Main Street community banks do not have large compliance teams to keep up with increasing government red tape, which means resources they devote to these reporting requirements cannot be used to promote local economies.
Washington, D.C. (PRWEB) July 09, 2014
The Independent Community Bankers of America® (ICBA) today released the results of a new survey that shows the increasing and unnecessary regulatory burden that quarterly reporting requirements impose on community banks. In addition to highlighting the rising number of community bank resources devoted to the quarterly call report—resources that would otherwise be used for economic and job growth—virtually all respondents said streamlined reporting rules for these smaller and less complex institutions would reduce their regulatory burden.
“This survey shows that as the call report has grown from 18 pages in 1986 to 29 pages in 2003 to nearly 80 pages of detailed financial reporting requirements today, the regulatory burden on community banks has skyrocketed along with it,” ICBA Senior Executive Vice President and Chief of Staff Terry J. Jorde said. “Main Street community banks do not have large compliance teams to keep up with increasing government red tape, which means resources they devote to these reporting requirements cannot be used to promote local economies. ICBA’s survey clearly demonstrates the need for a shorter and simpler call report for smaller, less complex institutions.”
According to the 2014 ICBA Community Bank Call Report Burden Survey, the annual cost of preparing the call report has increased for 86 percent of respondents over the past 10 years. The total hours dedicated to preparing the call report has increased for 73 percent in that time. Further, one in three said the number of employees involved in call report preparation has increased, with more than 60 percent saying they have at least two employees who prepare their report.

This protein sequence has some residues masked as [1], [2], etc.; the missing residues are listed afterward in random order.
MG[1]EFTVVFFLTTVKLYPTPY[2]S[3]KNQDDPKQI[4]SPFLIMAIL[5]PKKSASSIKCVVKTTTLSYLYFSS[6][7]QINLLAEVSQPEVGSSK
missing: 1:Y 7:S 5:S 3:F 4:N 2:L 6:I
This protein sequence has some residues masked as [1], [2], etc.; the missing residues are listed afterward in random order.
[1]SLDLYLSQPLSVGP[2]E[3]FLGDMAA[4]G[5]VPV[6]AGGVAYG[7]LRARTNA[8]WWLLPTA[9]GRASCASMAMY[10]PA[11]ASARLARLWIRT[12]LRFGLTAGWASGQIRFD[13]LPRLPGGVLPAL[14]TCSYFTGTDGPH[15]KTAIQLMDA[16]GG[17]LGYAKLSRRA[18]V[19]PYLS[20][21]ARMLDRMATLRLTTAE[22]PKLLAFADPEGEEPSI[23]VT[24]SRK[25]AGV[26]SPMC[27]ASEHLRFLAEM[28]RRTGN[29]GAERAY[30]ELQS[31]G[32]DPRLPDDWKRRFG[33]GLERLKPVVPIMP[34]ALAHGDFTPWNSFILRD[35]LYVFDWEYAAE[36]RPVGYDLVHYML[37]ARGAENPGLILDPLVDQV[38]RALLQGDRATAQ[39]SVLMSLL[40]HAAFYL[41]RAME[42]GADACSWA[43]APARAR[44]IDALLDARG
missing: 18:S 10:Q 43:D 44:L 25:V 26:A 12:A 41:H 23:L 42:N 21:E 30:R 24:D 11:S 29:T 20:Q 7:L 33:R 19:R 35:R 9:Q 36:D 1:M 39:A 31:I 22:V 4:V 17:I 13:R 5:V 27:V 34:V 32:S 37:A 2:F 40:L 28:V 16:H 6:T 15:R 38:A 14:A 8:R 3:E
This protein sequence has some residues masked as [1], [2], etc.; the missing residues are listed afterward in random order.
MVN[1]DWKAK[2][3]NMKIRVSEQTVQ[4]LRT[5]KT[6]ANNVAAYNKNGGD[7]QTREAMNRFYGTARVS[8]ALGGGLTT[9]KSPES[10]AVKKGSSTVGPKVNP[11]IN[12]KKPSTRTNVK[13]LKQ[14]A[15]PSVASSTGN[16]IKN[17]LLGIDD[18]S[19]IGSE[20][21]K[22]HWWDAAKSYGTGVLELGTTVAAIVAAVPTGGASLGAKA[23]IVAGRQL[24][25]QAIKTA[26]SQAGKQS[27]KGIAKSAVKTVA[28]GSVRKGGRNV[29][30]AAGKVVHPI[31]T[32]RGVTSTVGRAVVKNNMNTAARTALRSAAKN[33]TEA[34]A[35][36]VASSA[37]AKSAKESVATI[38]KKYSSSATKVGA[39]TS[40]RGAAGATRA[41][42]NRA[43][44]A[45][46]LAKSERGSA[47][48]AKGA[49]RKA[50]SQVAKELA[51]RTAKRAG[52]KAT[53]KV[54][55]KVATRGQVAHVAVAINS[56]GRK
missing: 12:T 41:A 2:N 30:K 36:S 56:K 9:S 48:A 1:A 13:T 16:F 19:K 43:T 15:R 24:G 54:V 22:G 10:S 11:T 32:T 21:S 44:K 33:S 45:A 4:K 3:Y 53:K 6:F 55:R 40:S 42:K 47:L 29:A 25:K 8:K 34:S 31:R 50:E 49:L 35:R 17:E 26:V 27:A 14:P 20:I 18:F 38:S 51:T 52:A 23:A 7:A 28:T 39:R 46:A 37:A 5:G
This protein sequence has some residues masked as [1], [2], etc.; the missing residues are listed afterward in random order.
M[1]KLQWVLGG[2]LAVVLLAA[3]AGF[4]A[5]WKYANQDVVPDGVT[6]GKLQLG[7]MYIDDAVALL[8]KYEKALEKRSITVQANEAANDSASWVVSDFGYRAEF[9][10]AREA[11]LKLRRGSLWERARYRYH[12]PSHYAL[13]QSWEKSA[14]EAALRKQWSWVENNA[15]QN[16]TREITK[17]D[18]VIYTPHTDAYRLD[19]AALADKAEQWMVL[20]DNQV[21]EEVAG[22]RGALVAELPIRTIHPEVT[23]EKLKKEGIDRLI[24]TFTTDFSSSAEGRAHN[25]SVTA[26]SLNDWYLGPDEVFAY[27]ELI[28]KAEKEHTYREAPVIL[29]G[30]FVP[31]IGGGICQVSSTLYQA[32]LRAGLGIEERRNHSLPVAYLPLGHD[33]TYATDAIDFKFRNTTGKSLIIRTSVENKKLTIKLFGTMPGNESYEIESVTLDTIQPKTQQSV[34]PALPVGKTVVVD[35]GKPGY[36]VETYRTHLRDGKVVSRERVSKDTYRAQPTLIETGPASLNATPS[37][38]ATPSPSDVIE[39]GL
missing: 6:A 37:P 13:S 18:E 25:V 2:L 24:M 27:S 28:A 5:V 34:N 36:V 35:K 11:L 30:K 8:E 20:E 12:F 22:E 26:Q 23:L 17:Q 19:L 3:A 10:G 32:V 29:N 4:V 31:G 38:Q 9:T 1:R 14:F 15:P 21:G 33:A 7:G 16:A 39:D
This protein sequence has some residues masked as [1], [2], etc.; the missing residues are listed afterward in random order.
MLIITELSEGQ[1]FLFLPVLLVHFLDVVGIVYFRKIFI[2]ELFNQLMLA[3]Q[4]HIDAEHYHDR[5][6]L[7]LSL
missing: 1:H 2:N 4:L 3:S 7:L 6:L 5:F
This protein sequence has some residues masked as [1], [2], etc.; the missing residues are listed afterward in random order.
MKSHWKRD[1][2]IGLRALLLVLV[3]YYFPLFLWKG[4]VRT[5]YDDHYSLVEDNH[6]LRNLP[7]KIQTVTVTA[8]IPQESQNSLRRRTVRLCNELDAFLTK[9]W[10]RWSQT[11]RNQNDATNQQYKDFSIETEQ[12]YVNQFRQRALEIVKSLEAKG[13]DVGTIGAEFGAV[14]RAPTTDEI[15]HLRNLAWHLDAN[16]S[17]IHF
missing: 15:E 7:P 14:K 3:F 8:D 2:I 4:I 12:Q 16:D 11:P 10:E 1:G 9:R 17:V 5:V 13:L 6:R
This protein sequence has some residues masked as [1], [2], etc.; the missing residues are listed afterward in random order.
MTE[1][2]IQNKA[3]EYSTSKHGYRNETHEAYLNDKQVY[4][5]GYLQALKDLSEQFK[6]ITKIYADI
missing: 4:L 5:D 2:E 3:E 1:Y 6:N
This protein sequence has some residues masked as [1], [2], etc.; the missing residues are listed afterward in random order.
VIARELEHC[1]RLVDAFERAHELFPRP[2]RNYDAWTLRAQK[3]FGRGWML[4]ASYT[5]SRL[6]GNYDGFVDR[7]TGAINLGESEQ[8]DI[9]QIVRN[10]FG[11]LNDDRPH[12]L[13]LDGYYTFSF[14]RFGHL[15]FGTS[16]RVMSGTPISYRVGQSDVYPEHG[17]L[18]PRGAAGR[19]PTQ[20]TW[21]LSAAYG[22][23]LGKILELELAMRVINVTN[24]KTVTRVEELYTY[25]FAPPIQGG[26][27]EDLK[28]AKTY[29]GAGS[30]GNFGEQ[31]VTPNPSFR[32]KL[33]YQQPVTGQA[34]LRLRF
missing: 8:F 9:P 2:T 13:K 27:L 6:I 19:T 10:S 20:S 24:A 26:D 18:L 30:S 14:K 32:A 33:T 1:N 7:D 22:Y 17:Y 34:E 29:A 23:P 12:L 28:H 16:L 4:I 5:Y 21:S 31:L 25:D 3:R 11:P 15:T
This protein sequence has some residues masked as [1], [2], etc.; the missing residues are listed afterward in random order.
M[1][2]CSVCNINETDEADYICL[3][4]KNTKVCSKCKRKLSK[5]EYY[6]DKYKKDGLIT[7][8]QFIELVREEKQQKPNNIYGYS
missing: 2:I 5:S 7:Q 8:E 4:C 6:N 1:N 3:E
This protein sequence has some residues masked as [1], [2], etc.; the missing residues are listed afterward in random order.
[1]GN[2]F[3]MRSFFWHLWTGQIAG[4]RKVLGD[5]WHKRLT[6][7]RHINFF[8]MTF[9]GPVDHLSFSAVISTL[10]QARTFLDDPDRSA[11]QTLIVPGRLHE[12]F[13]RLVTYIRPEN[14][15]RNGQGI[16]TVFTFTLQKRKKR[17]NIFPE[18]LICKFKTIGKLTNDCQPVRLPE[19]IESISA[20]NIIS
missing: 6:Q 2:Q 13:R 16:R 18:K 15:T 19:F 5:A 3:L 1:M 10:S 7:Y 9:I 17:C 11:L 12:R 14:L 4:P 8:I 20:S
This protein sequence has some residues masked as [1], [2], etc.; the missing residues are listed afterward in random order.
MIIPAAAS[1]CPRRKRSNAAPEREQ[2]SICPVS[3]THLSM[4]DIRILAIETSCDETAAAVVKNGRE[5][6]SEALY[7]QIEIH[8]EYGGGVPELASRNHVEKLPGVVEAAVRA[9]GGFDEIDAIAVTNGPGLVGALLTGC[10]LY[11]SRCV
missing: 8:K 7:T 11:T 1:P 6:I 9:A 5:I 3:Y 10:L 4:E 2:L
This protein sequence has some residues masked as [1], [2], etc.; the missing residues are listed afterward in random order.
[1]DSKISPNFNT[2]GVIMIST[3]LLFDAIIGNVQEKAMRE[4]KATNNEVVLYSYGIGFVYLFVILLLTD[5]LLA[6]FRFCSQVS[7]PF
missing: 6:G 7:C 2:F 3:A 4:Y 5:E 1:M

To mitigate these rising regulatory burdens, ICBA is proposing that highly rated, well-capitalized community banks be allowed to file a short-form call report covering the first and third quarters and a long-form call report for the second and fourth quarters each year. This streamlined report would provide sufficient information for regulators to monitor safety and soundness while being significantly less burdensome to prepare, allowing community banks to focus more resources on their customers and communities. According to the ICBA call report survey released today, 98 percent of respondents said the short-form call report would reduce their regulatory burden, and 72 percent said the reduction would be substantial.
Despite having less complicated operations and activities compared with larger banking institutions, community banks are required to file long-form call reports with their regulators every quarter, representing an average of just 65 business days between reports. The call report instructions alone are 630 pages, with an additional 57 pages of instruction under consideration by regulators. In fact, the quarterly call report has more pages than the typical American community bank has employees.
The Independent Community Bankers of America®, the nation’s voice for more than 6,500 community banks of all sizes and charter types, is dedicated exclusively to representing the interests of the community banking industry and its membership through effective advocacy, best-in-class education and high-quality products and services. For more information, visit http://www.icba.org.
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